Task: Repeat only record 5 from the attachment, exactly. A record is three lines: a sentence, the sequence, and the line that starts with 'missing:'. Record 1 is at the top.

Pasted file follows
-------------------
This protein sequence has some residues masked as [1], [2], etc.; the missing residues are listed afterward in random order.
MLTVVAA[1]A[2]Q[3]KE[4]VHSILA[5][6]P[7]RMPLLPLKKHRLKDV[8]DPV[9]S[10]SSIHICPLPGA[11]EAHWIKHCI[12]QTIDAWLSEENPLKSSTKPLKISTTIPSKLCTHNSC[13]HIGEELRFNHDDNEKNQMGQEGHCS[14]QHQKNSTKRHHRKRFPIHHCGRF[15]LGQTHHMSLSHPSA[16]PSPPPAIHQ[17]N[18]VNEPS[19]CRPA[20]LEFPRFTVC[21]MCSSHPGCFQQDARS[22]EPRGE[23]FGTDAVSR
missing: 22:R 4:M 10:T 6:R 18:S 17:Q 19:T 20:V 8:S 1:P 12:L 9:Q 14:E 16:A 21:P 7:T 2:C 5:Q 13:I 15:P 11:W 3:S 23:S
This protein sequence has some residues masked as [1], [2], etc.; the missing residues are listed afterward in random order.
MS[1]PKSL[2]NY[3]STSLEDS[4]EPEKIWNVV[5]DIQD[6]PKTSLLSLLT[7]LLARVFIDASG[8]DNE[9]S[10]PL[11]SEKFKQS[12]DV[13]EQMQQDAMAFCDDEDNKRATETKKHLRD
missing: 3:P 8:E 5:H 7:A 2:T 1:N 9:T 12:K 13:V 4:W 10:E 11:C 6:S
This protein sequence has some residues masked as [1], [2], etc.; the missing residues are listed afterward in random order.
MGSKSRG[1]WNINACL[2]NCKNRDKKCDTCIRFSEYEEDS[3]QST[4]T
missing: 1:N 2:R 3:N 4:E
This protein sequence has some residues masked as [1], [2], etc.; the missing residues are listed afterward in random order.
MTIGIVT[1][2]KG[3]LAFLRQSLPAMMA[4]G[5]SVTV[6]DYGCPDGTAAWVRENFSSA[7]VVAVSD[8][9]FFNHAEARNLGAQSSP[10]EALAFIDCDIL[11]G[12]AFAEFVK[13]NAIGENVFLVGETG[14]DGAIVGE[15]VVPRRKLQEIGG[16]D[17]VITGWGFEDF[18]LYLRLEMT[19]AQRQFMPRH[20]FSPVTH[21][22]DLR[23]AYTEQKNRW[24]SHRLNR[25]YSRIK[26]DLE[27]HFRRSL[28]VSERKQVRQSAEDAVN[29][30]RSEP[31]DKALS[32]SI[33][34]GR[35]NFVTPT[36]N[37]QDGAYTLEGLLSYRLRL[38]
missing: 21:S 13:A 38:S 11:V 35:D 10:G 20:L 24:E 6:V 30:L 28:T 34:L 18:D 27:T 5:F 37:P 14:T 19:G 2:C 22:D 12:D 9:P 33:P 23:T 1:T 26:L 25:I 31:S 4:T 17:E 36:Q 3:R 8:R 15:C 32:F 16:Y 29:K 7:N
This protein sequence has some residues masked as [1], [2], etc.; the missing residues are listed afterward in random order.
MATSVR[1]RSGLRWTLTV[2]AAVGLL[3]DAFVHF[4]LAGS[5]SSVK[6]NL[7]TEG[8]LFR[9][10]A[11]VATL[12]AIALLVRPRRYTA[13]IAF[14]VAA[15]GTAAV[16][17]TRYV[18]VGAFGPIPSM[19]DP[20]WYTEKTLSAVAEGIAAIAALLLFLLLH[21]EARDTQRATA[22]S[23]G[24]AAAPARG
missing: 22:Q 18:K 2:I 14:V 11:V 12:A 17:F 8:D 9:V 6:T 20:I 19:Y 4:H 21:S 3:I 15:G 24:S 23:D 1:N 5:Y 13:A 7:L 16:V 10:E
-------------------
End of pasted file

This protein sequence has some residues masked as [1], [2], etc.; the missing residues are listed afterward in random order.
MATSVR[1]RSGLRWTLTV[2]AAVGLL[3]DAFVHF[4]LAGS[5]SSVK[6]NL[7]TEG[8]LFR[9][10]A[11]VATL[12]AIALLVRPRRYTA[13]IAF[14]VAA[15]GTAAV[16][17]TRYV[18]VGAFGPIPSM[19]DP[20]WYTEKTLSAVAEGIAAIAALLLFLLLH[21]EARDTQRATA[22]S[23]G[24]AAAPARG
missing: 22:Q 18:K 2:I 14:V 11:V 12:A 17:F 8:D 9:V 6:T 20:I 19:Y 4:H 21:S 3:I 15:G 24:S 23:D 1:N 5:Y 13:A 7:L 16:V 10:E